|Bernar Venet, “Arcs in Disorder: 4 Arcs x 5, and 83.5 Degree Diagonal Line”|
An art museum and hiking? Great idea! You can enjoy both at Art Omi, an 120-acre sculpture and arts park in upstate New York.
|Dan Colen, “Yellow M&M, Brown M&M, Red M&M, Orange M&M“|
The scuptures frequently change, so what I enjoyed in September might not be there when this article is published, nor likely to be there when you get a chance to visit. That’s okay. I’m already planning another trip to explore the daytrip destinations to the region, and it’s almost guaranteed that we’ll make another visit to the sculpture park.
|Olaf Breuning’s “Clouds.” These comical clouds are cut
from polished aluminum and powder-coated in hues of bright blue.
In fact, I particularly enjoy art outside. Tell me there’s a scupture garden and I’m planning a daytrip to it — it’s a great way to make art more accessible to folks and kids, particularly folks like me, who enjoy art but don’t know a whole lot about it. (Don’t get me wrong, I enjoy art museums also, but there’s something about being outside.) Even though the day was cold and rainy, I really enjoyed the beautiful countryside while looking around the various sculpture.
The first thing we saw, even before we left our vehicle, was Nari Ward’s “Scape Goat,” which not so gently mocks the hubris that often accompanies masculinity with the gigantic goats head toy; the title invokes the shaming and blaming of others, suggesting an examination of our communal values of inclusion or exclusion. Which, until I read about the sculpture, I was like, “cool. a big toy. is it demonic?”
One of my favorite sculptures was Bianca Beck’s “untitled,” a colorful, oversized humanoid enveloped by the woods, and seemingly reaching up to the color in the trees. Beck’s work usually begins with the body, “from the imagined internal spaces of veins and organs to the dynamics of identity and expression.” This is Beck’s first large scale outdoor work, in which she “considered the expansion of the individual in relation to collectivity, creativity, and partnership.” I’m not art educated so I’m not sure I understand all that; all I know is, I liked it. Sometimes that’s enough.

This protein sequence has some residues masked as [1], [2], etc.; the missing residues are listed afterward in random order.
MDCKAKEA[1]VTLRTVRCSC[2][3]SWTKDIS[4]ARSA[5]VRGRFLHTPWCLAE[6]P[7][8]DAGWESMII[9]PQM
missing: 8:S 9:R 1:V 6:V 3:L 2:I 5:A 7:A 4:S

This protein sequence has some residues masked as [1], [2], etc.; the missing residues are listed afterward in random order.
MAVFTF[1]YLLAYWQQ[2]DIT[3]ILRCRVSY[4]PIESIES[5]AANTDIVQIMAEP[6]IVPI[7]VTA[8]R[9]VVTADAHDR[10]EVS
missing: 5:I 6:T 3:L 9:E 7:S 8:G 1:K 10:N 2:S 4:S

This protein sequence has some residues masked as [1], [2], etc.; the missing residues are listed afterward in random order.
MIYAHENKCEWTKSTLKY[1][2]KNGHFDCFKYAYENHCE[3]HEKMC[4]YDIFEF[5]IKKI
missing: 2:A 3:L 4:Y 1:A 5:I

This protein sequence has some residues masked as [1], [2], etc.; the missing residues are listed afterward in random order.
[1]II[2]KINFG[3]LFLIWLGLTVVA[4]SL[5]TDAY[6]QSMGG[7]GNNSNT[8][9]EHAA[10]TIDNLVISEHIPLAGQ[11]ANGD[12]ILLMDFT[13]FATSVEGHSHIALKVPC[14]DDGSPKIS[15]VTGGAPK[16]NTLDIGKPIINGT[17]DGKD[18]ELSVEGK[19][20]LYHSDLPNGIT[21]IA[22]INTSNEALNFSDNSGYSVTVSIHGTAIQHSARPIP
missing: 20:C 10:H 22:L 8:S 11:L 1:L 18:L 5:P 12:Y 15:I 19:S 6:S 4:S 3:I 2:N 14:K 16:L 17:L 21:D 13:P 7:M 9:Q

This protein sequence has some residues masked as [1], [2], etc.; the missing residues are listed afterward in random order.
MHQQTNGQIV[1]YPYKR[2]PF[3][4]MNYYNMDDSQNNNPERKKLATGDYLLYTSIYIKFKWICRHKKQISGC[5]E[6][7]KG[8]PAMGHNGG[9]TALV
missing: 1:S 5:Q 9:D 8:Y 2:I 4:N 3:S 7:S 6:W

To get to Beck’s work, and most of the others, you’re going to be walking across meadows, often muddy trails in the woods, crossing footbridges, and going up and down hills. There are no paved walking paths.
Diversity is a guiding principle at Art Omi, welcoming a mix of artists from all over the world with a place to express their passions and talents.
Another favorite was the steam-punkish metal sculpture, “Blast Furnace,” by Atelier Van Lieshout, standing an impressive 40-feet. It’s a maze, and you almost want to ignore the admonitions not to go onto it, to expore its pipes, conveyor elevators, staircases, and mezzanines that, although very industrial looking, also surprises you with some more domestic items, such as a toilet.
|Witt Godfrey banded steel sculpture, “Picker”|
Know before you go: Ticks, poison ivy, mud, and other natural hazards may be present. Be prepared with sturdy footwear and appropriate attire. Dogs are welcome, but must be leashed. Food and beverages are permitted in the park, so if the weather is nice, plan a picnic!
Getting there: 1405 Co Rte 22, Ghent, NY 12075
Hours: Open daily, from 9 a.m. to 5 p.m.
Looking for more to do in the area? Check out the articles below:
- Albany Rural Cemetery
- Lindenwald National Historic Site — COMING SOON!
Or head to New York Daytrip Destinations to find other great things to see and do in New York!
|Rob Fischer, “Omi Pond House”|